What does it take to survive cancer, to overcome it?
Ask Gerald Tichenor, known to his friends as Gabby. In the spring of 2019, he was diagnosed with non-small cell stage III A carcinoma in one of his lungs. As soon as he received that diagnosis, a whirlwind of care began around him.
His battle for survival began in the Emergency Department at Decatur County Memorial Hospital (DCMH). His wife, Brenda, says that Gerald had been short of breath for a long time, so long that it just seemed normal for him to breathe that way, and they both contributed it to getting older. It was not until he noticed blood dripping from his nose and his mouth that they sought emergency care.
A follow-up visit to Dr. Mungcal at Tree City Medical Partners led to further testing. A short twenty minutes after Gerald completed the tests, Dr. Mungcal called him to discuss the results. Dr. Mungcal sent Gerald directly to Dr. Ferry, a pulmonologist in the DCMH Multi-Specialty Clinic.
Within a week of that first visit to DCMH, Gerald was in the operating room at Franciscan Health, preparing to have a tumor removed from his left lung. The tumor was eight pounds and situated next to the sac surrounding his heart. Three-fourths of his lung was removed with the tumor. Thankfully, the tumor was encapsulated, but because it was so large, so advanced, and sitting against his heart, he had to undergo chemotherapy treatments as well.
He and his wife met with Dr. Ferry again, and he gave Gerald a very good prognosis with the chemotherapy treatments. But because of the trip to Greenwood for the surgery, Brenda was filled with anxiety just thinking about multiple trips for treatments. They both wanted another option. For them, that option was Decatur County Memorial Hospital Cancer Care and Infusion Services. They met Dr. Slaughter, a board-certified medical oncologist, Nurse Navigator Gena Luhn, and the rest of the staff.
Gerald decided to have the chemotherapy drugs administered locally. Brenda talked about how everyone at DCMH was “absolutely phenomenal.” She said that until she found herself in such a dire situation, she did not know of the available service and care and the fantastic work that employees at this hospital perform every day. She described how everyone was kind and good to them, from the doctors to the staff, to the billing cashier. Everyone had a job to do, knew what they were doing, cheerfully did it, and seemed genuinely glad to help.
Gerald survived the side effects of each chemotherapy treatment with little difficulty. He had the best of care. Gerald added that Kristol Hadler, a nurse in the Cancer Care Unit, “was outstanding.” Gerald talked about the caring and professionalism of the entire staff on his chemotherapy visits. The staff emphasized that they were the ones who were blessed to meet and care for Gerald. They enjoyed the time that Brenda and Gerald spent in the department. “They made it very easy for us to welcome them into our family,” said Nikki Reed, MSN, RN, OCN and Manager of Cancer Care and Infusion Services.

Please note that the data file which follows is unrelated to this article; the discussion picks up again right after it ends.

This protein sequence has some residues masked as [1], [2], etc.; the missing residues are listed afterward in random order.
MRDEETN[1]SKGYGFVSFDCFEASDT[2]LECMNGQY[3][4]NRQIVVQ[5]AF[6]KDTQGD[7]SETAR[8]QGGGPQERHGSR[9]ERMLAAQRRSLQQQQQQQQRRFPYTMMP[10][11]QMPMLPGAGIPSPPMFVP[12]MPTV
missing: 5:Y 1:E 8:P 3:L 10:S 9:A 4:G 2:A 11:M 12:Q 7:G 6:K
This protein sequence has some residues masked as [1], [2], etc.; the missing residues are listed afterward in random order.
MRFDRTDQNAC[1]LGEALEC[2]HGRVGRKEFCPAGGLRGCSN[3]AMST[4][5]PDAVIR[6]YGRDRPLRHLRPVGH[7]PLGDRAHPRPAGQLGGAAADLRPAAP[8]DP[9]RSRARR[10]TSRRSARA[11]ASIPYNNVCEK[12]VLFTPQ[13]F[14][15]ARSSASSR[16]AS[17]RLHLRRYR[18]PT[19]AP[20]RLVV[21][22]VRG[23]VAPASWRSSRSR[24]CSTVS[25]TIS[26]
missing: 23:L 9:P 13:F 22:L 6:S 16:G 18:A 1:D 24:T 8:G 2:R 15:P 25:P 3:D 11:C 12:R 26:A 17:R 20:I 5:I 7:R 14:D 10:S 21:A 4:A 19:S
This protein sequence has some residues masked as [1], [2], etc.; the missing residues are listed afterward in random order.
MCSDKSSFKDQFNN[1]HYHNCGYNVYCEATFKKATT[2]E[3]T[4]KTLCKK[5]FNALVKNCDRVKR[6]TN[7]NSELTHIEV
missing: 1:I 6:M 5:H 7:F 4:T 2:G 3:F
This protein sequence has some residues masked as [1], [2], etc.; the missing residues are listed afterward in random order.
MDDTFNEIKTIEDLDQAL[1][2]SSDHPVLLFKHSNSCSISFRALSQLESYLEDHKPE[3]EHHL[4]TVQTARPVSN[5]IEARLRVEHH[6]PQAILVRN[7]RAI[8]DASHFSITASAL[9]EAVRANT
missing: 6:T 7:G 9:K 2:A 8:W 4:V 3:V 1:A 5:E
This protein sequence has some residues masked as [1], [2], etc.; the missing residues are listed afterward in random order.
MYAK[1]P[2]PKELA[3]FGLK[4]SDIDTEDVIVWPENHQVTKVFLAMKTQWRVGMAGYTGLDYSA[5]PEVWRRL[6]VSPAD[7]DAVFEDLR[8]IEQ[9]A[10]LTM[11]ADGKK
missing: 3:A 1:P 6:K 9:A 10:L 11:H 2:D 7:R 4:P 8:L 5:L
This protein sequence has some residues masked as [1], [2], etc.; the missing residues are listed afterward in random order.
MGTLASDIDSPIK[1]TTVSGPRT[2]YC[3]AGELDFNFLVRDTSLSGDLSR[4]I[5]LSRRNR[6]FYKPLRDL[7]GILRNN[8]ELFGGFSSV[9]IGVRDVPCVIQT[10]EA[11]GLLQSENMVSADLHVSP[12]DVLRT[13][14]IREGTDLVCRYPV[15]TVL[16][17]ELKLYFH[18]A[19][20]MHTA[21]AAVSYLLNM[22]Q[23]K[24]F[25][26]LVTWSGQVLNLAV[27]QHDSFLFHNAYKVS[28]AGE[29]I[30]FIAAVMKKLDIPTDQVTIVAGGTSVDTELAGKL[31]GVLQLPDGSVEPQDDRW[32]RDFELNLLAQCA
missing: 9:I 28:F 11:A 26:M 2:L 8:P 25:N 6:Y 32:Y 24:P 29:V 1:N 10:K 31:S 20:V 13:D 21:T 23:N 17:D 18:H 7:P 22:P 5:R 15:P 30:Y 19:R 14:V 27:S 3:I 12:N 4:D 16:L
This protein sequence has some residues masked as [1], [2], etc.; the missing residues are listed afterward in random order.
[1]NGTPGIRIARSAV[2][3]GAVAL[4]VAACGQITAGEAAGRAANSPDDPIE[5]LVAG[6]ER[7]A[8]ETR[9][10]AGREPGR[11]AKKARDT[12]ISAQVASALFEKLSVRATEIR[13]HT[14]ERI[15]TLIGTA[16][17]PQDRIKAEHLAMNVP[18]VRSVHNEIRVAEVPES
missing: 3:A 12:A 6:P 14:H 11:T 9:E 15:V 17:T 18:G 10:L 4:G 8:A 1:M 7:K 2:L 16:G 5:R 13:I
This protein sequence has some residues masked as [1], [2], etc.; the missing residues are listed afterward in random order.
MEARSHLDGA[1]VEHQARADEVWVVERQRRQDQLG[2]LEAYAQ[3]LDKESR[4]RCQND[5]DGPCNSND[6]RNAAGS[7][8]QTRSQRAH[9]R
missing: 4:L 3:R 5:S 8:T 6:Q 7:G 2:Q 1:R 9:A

Although chemotherapy went well, Gerald’s struggles were not over. On August 20, after the final chemotherapy treatment, he began having difficulty breathing. When the ambulance arrived at their house, his O2 saturation level was 40%. He had contracted pneumonia.
Brenda recalled that, for her, Gerald’s hospital stay for the pneumonia was one of the scariest times during his entire ordeal. He had come so far and she did not want to lose him at this point. She leaned on the employees at DCMH who were just as competent and just as friendly and helpful as those in the cancer unit. Gerald fought hard, but his lungs were weak. Eventually, he improved and was released to go home.
The pneumonia was gone. His chemotherapy was completed. He explained that each stage in his battle generated special meaning. DCMH Cancer Care and Infusion Services recognize their patients’ accomplishments by giving them a uniquely created stained glass item. The recognition program is funded with a grant from the DCMH Hospital Foundation. Gerald chose a design with hummingbirds flying. He felt a sense of pride because he made it through to the finish line.
Gerald continued to improve and feel better. Next came an entire set of new tests, and then an appointment with Dr. Ferry. He and his wife sat in the examining room in silence, waiting for Dr. Ferry to deliver the news. Was his cancer gone? Did he beat the enemy?
Dr. Ferry and his entire staff walked into the room looking very serious, but Brenda thought she saw that Dr. Ferry started to smile. Gerald saw a huge smile as Dr. Ferry delivered the news that there was no more cancer. Everyone laughed. Everyone cried.
Later at a primary care appointment, Dr. Mungcal read the entire final report to him. “There is no cancer.”
Gerald’s current but still difficult phase of recovery, rehabilitation, is now in full swing. He wants to improve the strength in his arms and legs. To reach that goal, he walks on a treadmill and also uses an elliptical machine in Pulmonary Rehab at DCMH. He met Audrey Fuller, BSN, RN, Cardiac and Pulmonary Rehab Supervisor. She will not let him slide on his road to recovery.
He is still attached to an oxygen tank. He has approximately one year to reach his goal of being free of the tank. He says it will be the last reminder of his fight, and leaving that behind will mean that he has completely beaten the cancer.But, he adds, if he always has to use the oxygen tank, “it’s okay.” He feels that every day he is alive is an achievement, and he has the entire staff at DCMH to thank for helping him in his fight to beat cancer. Brenda echoed his thoughts about DCMH when she added, “We weren’t just cared for, we were loved.”